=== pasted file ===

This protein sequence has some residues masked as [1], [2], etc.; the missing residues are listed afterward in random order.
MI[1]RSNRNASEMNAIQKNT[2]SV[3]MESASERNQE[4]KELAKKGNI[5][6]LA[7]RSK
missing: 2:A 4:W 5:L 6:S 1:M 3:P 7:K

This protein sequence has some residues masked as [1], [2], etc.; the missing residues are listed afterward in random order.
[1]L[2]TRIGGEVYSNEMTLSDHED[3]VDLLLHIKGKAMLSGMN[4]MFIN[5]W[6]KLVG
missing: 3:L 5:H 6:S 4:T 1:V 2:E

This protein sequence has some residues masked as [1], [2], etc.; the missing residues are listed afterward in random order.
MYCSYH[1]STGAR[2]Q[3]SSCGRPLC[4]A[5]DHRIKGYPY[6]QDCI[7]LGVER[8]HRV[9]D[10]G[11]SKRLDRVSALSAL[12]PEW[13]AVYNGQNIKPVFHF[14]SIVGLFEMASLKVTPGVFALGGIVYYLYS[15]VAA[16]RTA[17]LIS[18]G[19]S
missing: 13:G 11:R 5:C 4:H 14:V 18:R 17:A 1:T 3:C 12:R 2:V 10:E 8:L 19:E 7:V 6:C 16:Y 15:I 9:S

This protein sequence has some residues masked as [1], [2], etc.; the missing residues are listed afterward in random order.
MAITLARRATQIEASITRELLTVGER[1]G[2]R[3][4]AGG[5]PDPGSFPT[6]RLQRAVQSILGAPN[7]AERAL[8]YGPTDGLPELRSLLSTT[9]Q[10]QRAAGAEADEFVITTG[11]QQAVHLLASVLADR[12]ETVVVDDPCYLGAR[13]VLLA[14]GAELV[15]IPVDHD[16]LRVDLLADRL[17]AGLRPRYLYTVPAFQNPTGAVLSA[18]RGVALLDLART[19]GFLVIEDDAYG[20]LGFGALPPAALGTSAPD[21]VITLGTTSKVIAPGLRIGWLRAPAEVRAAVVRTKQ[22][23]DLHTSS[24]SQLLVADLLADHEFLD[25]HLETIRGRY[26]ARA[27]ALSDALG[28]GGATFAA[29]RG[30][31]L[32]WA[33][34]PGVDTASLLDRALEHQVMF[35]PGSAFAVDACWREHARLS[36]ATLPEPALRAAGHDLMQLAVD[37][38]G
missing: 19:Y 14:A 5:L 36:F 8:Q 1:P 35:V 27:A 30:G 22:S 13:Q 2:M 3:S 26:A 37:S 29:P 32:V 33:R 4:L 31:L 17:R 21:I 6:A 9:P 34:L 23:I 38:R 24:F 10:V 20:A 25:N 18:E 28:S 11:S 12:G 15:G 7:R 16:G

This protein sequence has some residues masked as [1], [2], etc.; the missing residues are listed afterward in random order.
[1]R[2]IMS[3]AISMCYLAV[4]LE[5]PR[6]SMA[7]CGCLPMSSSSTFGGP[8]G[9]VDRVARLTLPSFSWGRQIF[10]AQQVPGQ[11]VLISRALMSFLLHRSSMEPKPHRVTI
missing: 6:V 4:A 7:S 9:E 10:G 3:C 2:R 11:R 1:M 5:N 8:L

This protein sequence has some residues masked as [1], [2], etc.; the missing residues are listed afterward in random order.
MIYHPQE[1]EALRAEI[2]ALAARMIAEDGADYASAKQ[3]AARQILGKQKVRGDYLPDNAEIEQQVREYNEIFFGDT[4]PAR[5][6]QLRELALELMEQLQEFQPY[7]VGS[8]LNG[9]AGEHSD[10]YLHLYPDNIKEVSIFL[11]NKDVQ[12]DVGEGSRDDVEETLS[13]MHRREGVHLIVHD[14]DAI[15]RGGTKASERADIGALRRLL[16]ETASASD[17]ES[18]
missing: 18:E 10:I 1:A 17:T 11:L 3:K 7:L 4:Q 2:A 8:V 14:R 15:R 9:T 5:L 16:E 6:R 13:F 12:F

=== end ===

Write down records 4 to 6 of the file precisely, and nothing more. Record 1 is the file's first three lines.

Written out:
This protein sequence has some residues masked as [1], [2], etc.; the missing residues are listed afterward in random order.
MAITLARRATQIEASITRELLTVGER[1]G[2]R[3][4]AGG[5]PDPGSFPT[6]RLQRAVQSILGAPN[7]AERAL[8]YGPTDGLPELRSLLSTT[9]Q[10]QRAAGAEADEFVITTG[11]QQAVHLLASVLADR[12]ETVVVDDPCYLGAR[13]VLLA[14]GAELV[15]IPVDHD[16]LRVDLLADRL[17]AGLRPRYLYTVPAFQNPTGAVLSA[18]RGVALLDLART[19]GFLVIEDDAYG[20]LGFGALPPAALGTSAPD[21]VITLGTTSKVIAPGLRIGWLRAPAEVRAAVVRTKQ[22][23]DLHTSS[24]SQLLVADLLADHEFLD[25]HLETIRGRY[26]ARA[27]ALSDALG[28]GGATFAA[29]RG[30][31]L[32]WA[33][34]PGVDTASLLDRALEHQVMF[35]PGSAFAVDACWREHARLS[36]ATLPEPALRAAGHDLMQLAVD[37][38]G
missing: 19:Y 14:A 5:L 36:F 8:Q 1:P 35:V 27:A 30:G 22:S 13:Q 2:M 3:S 26:A 37:S 29:P 32:V 33:R 4:L 31:L 17:R 21:I 6:A 9:P 34:L 23:I 38:R 24:F 10:V 20:A 25:N 18:E 28:S 11:S 12:G 15:G 7:R 16:G

This protein sequence has some residues masked as [1], [2], etc.; the missing residues are listed afterward in random order.
[1]R[2]IMS[3]AISMCYLAV[4]LE[5]PR[6]SMA[7]CGCLPMSSSSTFGGP[8]G[9]VDRVARLTLPSFSWGRQIF[10]AQQVPGQ[11]VLISRALMSFLLHRSSMEPKPHRVTI
missing: 6:V 4:A 7:S 9:E 10:G 3:C 2:R 11:R 1:M 5:N 8:L

This protein sequence has some residues masked as [1], [2], etc.; the missing residues are listed afterward in random order.
MIYHPQE[1]EALRAEI[2]ALAARMIAEDGADYASAKQ[3]AARQILGKQKVRGDYLPDNAEIEQQVREYNEIFFGDT[4]PAR[5][6]QLRELALELMEQLQEFQPY[7]VGS[8]LNG[9]AGEHSD[10]YLHLYPDNIKEVSIFL[11]NKDVQ[12]DVGEGSRDDVEETLS[13]MHRREGVHLIVHD[14]DAI[15]RGGTKASERADIGALRRLL[16]ETASASD[17]ES[18]
missing: 18:E 10:I 1:A 17:T 11:L 3:K 7:L 4:Q 2:A 8:V 14:R 15:R 9:T 5:L 16:E 6:R 13:F 12:F